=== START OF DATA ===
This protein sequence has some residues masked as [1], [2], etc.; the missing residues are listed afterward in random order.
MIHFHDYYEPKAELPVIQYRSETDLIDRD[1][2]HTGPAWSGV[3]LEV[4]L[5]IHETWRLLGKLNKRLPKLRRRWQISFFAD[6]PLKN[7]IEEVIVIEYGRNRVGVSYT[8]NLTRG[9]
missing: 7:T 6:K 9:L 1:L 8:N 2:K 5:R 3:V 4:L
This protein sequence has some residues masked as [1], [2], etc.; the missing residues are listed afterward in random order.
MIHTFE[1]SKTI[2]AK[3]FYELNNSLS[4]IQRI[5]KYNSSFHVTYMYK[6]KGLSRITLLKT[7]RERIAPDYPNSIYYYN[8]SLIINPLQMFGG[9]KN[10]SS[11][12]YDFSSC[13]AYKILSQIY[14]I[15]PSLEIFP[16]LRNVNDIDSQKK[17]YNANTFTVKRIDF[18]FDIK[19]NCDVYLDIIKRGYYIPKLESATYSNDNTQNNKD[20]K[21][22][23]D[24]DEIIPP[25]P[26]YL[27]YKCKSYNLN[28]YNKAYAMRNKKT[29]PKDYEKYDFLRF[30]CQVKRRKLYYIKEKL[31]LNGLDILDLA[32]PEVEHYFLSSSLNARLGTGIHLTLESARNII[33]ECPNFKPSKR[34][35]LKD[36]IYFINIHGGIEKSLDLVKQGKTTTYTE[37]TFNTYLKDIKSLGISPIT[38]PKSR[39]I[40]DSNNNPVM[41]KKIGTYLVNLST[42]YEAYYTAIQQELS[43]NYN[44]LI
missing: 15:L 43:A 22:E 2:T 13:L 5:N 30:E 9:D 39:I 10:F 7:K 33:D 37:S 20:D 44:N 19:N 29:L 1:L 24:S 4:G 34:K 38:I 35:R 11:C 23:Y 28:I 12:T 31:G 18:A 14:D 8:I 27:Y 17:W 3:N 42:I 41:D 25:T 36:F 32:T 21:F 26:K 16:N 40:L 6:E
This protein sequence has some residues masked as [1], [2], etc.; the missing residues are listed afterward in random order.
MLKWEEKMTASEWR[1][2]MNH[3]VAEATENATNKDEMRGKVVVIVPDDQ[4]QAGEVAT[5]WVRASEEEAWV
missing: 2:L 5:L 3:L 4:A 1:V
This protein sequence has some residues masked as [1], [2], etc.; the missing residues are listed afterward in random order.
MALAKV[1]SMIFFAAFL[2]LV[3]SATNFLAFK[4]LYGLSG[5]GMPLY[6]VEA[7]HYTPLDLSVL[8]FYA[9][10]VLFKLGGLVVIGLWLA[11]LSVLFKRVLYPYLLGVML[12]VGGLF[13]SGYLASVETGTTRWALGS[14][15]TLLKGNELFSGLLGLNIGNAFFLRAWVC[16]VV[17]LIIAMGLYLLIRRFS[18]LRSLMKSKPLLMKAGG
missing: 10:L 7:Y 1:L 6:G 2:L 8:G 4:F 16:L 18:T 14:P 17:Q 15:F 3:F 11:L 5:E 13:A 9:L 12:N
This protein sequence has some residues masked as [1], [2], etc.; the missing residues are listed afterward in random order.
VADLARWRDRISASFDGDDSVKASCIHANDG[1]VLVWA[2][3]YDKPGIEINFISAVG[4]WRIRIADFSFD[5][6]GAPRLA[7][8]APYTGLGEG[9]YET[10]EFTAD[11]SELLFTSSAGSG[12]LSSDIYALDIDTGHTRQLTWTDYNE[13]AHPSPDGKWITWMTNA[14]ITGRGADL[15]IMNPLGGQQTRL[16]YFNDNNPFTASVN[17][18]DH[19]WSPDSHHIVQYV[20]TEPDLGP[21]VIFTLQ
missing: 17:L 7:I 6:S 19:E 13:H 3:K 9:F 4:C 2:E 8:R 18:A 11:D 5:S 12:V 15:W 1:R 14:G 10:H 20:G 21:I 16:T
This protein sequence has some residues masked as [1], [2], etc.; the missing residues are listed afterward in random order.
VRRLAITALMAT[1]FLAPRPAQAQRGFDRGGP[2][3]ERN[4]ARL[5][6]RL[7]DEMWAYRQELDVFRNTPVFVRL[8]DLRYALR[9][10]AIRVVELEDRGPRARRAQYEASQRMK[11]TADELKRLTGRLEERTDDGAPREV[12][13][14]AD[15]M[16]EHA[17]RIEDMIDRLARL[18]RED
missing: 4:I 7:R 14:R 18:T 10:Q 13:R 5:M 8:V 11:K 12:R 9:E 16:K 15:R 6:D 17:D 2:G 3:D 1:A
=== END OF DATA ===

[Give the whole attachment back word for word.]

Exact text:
This protein sequence has some residues masked as [1], [2], etc.; the missing residues are listed afterward in random order.
MIHFHDYYEPKAELPVIQYRSETDLIDRD[1][2]HTGPAWSGV[3]LEV[4]L[5]IHETWRLLGKLNKRLPKLRRRWQISFFAD[6]PLKN[7]IEEVIVIEYGRNRVGVSYT[8]NLTRG[9]
missing: 7:T 6:K 9:L 1:L 8:N 2:K 5:R 3:V 4:L
This protein sequence has some residues masked as [1], [2], etc.; the missing residues are listed afterward in random order.
MIHTFE[1]SKTI[2]AK[3]FYELNNSLS[4]IQRI[5]KYNSSFHVTYMYK[6]KGLSRITLLKT[7]RERIAPDYPNSIYYYN[8]SLIINPLQMFGG[9]KN[10]SS[11][12]YDFSSC[13]AYKILSQIY[14]I[15]PSLEIFP[16]LRNVNDIDSQKK[17]YNANTFTVKRIDF[18]FDIK[19]NCDVYLDIIKRGYYIPKLESATYSNDNTQNNKD[20]K[21][22][23]D[24]DEIIPP[25]P[26]YL[27]YKCKSYNLN[28]YNKAYAMRNKKT[29]PKDYEKYDFLRF[30]CQVKRRKLYYIKEKL[31]LNGLDILDLA[32]PEVEHYFLSSSLNARLGTGIHLTLESARNII[33]ECPNFKPSKR[34][35]LKD[36]IYFINIHGGIEKSLDLVKQGKTTTYTE[37]TFNTYLKDIKSLGISPIT[38]PKSR[39]I[40]DSNNNPVM[41]KKIGTYLVNLST[42]YEAYYTAIQQELS[43]NYN[44]LI
missing: 15:L 43:A 22:E 2:T 13:L 5:N 30:E 9:D 39:I 10:F 7:K 33:D 37:S 20:D 44:N 19:N 29:L 1:L 24:S 4:G 34:K 38:I 35:R 11:C 23:Y 28:I 12:T 31:G 18:A 14:D 8:I 27:Y 17:W 3:N 42:I 41:D 25:T 36:F 32:T 21:F 26:K 16:N 40:L 6:E
This protein sequence has some residues masked as [1], [2], etc.; the missing residues are listed afterward in random order.
MLKWEEKMTASEWR[1][2]MNH[3]VAEATENATNKDEMRGKVVVIVPDDQ[4]QAGEVAT[5]WVRASEEEAWV
missing: 2:L 5:L 3:L 4:A 1:V
This protein sequence has some residues masked as [1], [2], etc.; the missing residues are listed afterward in random order.
MALAKV[1]SMIFFAAFL[2]LV[3]SATNFLAFK[4]LYGLSG[5]GMPLY[6]VEA[7]HYTPLDLSVL[8]FYA[9][10]VLFKLGGLVVIGLWLA[11]LSVLFKRVLYPYLLGVML[12]VGGLF[13]SGYLASVETGTTRWALGS[14][15]TLLKGNELFSGLLGLNIGNAFFLRAWVC[16]VV[17]LIIAMGLYLLIRRFS[18]LRSLMKSKPLLMKAGG
missing: 10:L 7:Y 1:L 6:G 2:L 8:G 4:F 16:L 18:T 14:P 17:Q 15:F 3:F 11:L 5:E 13:A 9:L 12:N
This protein sequence has some residues masked as [1], [2], etc.; the missing residues are listed afterward in random order.
VADLARWRDRISASFDGDDSVKASCIHANDG[1]VLVWA[2][3]YDKPGIEINFISAVG[4]WRIRIADFSFD[5][6]GAPRLA[7][8]APYTGLGEG[9]YET[10]EFTAD[11]SELLFTSSAGSG[12]LSSDIYALDIDTGHTRQLTWTDYNE[13]AHPSPDGKWITWMTNA[14]ITGRGADL[15]IMNPLGGQQTRL[16]YFNDNNPFTASVN[17][18]DH[19]WSPDSHHIVQYV[20]TEPDLGP[21]VIFTLQ
missing: 17:L 7:I 6:S 19:E 13:H 3:K 9:F 4:C 2:E 8:R 18:A 11:D 5:S 12:V 15:W 1:R 14:G 10:H 20:G 21:I 16:T
This protein sequence has some residues masked as [1], [2], etc.; the missing residues are listed afterward in random order.
VRRLAITALMAT[1]FLAPRPAQAQRGFDRGGP[2][3]ERN[4]ARL[5][6]RL[7]DEMWAYRQELDVFRNTPVFVRL[8]DLRYALR[9][10]AIRVVELEDRGPRARRAQYEASQRMK[11]TADELKRLTGRLEERTDDGAPREV[12][13][14]AD[15]M[16]EHA[17]RIEDMIDRLARL[18]RED
missing: 4:I 7:R 14:R 18:T 10:Q 13:R 5:M 8:V 11:K 12:R 9:E 16:K 15:R 6:D 17:D 2:G 3:D 1:A